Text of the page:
This story, which went on to win the National Short Story Prize, is, like Daisy Johnson’s, a tale of metamorphosis. The short story form seems particularly suited to these – drawing tight boundaries around the boundary-less; building walls around that which can’t be walled in. Hall’s story, when first read, delivers a genuine, galvanising shock: it’s the tale of a married couple, living in comfortable suburbia, for whom all is easy, and comfortable, and well, until the moment when the wife turns into a fox. The story focuses on sex, in the first half, pre-transmutation: the husband and wife love one another and enjoy one another. But the fox whom the wife becomes isn’t a metaphor for sex: she’s purely, practically, entirely animal, leaving scat on the floor, musk on doorways, preferring her meat served up live.
The story is told through the husband’s eyes: it becomes clear, after the transformation occurs, that we’ve never known the woman; she’s as inscrutable in her human form as she is in her animal one. And what’s fascinating about the tale, the true strangeness at the heart of it, is not so much the transformation as the man’s reaction to it: his shock, of course, but then his acceptance, and finally his longing, his sense of loss. The fox has cubs, and the man knows them to be his, and he loves them, and their mother. He vows to himself that he’ll protect them, and realises that he cannot; that he has no place in their story. This is a story that obliges us to stay on its surface: try to dig deeper, to find sense or significance, and you find quickly that there’s no give; we simply have to accept what we’re shown. “He has given up looking for meaning,” Hall says of the husband, towards the end. “Why, is a useless question, an unknowable object. It is what it is, in other words. But what it is, is rich, strange, provoking and beautiful.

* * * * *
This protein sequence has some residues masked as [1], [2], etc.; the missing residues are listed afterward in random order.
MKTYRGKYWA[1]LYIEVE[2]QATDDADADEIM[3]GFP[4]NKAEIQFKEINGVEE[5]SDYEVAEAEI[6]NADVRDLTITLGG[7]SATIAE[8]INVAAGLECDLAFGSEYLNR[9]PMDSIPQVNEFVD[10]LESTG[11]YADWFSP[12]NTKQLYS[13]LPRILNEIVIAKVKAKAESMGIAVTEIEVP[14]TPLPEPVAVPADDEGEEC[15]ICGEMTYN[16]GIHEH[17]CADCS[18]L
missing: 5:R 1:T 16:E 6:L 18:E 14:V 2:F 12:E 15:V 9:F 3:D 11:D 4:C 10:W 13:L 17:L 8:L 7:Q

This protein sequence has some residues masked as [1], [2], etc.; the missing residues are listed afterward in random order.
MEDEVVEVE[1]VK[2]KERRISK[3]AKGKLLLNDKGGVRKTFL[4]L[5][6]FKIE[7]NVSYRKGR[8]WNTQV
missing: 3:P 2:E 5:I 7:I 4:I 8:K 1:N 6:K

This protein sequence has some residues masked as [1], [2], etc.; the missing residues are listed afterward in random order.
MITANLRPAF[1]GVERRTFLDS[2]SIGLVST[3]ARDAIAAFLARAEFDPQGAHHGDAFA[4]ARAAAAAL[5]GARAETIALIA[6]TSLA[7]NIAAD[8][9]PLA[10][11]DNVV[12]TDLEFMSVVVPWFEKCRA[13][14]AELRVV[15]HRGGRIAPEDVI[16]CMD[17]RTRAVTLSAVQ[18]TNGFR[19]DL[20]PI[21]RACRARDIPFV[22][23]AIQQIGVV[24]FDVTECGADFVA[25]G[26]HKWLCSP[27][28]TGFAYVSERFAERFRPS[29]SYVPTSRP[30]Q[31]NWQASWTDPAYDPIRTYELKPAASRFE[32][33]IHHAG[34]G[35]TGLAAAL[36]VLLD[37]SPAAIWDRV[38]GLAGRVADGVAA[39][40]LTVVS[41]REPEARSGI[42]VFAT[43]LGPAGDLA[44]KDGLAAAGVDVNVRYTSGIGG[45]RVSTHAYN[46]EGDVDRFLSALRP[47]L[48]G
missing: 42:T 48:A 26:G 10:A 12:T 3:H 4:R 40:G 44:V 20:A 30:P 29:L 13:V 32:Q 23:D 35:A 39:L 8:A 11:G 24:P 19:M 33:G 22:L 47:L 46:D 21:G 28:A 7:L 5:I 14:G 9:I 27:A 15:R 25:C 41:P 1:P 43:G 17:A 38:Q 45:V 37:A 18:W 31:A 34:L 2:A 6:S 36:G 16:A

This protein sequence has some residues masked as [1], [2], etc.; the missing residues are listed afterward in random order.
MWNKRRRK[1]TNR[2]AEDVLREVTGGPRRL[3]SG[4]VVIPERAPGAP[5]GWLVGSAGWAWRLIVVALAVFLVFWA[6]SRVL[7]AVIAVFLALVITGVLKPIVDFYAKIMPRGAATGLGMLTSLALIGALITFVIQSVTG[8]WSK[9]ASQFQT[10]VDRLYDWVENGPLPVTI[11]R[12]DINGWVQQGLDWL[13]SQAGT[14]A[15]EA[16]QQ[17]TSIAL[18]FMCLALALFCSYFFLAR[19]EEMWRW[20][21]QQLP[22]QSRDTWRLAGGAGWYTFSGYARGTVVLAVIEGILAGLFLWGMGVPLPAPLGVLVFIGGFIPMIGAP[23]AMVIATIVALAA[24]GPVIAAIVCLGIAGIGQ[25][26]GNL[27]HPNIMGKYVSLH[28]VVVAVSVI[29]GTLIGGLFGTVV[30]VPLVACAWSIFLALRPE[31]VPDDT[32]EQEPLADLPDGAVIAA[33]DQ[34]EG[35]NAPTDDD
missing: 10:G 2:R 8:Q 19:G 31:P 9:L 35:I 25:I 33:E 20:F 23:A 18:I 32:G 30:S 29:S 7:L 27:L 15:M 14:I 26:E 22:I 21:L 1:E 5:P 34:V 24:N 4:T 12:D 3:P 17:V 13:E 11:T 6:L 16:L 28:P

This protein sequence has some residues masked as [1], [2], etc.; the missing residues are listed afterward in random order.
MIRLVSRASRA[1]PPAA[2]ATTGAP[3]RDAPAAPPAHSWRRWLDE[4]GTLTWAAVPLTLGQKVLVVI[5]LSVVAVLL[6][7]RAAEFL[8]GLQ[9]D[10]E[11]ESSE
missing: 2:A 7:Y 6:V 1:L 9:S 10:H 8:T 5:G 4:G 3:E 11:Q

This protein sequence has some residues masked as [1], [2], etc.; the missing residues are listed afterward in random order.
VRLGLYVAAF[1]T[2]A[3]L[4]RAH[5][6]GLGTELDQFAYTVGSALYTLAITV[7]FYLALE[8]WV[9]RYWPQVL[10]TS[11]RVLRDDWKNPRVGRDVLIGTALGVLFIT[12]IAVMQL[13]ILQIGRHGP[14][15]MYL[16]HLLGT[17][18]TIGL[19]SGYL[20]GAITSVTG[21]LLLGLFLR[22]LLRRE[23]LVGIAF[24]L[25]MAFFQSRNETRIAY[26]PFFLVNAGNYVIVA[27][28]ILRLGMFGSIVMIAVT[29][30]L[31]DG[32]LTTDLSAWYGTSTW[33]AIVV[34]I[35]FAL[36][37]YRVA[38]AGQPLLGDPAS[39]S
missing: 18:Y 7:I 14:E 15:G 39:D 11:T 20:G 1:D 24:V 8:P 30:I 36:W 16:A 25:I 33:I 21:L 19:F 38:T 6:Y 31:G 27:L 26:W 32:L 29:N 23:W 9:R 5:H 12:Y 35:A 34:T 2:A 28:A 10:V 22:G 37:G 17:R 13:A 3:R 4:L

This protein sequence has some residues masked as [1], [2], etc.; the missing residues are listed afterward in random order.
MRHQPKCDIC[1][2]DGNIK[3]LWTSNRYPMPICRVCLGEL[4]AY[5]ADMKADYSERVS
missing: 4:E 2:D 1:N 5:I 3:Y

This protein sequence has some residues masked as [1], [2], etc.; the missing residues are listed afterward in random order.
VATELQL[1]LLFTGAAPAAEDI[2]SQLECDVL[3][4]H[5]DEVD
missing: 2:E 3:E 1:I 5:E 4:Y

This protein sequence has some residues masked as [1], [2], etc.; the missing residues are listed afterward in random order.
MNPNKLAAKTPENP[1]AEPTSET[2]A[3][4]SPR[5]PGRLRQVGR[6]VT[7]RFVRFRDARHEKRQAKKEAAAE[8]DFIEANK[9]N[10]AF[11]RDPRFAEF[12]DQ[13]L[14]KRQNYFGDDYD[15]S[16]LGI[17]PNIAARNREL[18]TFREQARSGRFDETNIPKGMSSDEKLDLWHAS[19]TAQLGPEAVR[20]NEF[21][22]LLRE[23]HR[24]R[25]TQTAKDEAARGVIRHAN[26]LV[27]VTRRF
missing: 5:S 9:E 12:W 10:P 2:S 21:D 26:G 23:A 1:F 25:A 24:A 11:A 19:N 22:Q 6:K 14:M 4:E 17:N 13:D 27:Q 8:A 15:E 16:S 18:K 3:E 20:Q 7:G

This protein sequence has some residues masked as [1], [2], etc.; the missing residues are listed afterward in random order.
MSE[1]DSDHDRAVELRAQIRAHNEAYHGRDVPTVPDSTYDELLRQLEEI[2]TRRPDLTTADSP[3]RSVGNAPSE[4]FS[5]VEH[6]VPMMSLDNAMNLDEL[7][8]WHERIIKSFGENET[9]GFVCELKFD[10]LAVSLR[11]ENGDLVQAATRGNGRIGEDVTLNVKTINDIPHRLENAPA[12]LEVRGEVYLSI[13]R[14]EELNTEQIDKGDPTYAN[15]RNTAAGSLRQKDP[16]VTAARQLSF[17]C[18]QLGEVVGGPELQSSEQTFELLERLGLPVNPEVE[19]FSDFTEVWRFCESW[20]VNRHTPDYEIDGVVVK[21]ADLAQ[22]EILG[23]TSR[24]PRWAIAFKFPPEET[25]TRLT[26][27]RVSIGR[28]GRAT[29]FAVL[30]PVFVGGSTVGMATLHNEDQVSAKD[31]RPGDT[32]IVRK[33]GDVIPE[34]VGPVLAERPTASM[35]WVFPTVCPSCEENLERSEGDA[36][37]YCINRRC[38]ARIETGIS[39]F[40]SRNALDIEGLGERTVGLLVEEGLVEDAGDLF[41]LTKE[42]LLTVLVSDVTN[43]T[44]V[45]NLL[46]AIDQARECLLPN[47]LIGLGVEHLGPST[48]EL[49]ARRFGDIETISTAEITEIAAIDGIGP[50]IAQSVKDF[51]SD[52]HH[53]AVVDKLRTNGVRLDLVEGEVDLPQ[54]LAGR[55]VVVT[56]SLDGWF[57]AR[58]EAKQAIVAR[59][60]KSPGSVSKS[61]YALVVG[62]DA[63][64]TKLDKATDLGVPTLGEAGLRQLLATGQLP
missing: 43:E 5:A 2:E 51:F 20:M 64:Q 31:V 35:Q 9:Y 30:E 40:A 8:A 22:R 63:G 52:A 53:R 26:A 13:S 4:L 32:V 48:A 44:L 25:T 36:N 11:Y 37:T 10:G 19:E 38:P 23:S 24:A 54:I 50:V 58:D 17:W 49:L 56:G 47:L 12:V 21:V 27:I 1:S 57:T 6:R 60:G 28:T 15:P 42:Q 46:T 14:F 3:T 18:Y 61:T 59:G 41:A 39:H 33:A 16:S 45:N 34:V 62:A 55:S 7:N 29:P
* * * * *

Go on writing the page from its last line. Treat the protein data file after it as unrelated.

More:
Originally published in Madame Zero, Faber, 2017

‘Luxury Hour’ by Sarah Hall

Another mother seeks escape in ‘Luxury Hour,’ this time at her local lido, paying a babysitter so she can grab a swim. “Luxury Hour, Daniel called it, as if she was indulging herself, but it was the only time she had without the baby.” On a sunny day, at my own lido, I can’t swim without remembering how Hall’s “light filaments flashed and extinguished in the rocking fluid”.  This story is simpler than many of Hall’s, which often veer towards the fantastical, but it cuts to the quick of life as a new mother trying to ignore her midriff in the changing room mirror as she searches for a snatch of the person she once was. A chance encounter with an old lover adds a flick of Hall’s trademark eroticism; we learn her name is Emma and that she cheated on her then boyfriend, now husband. We know she feels trapped.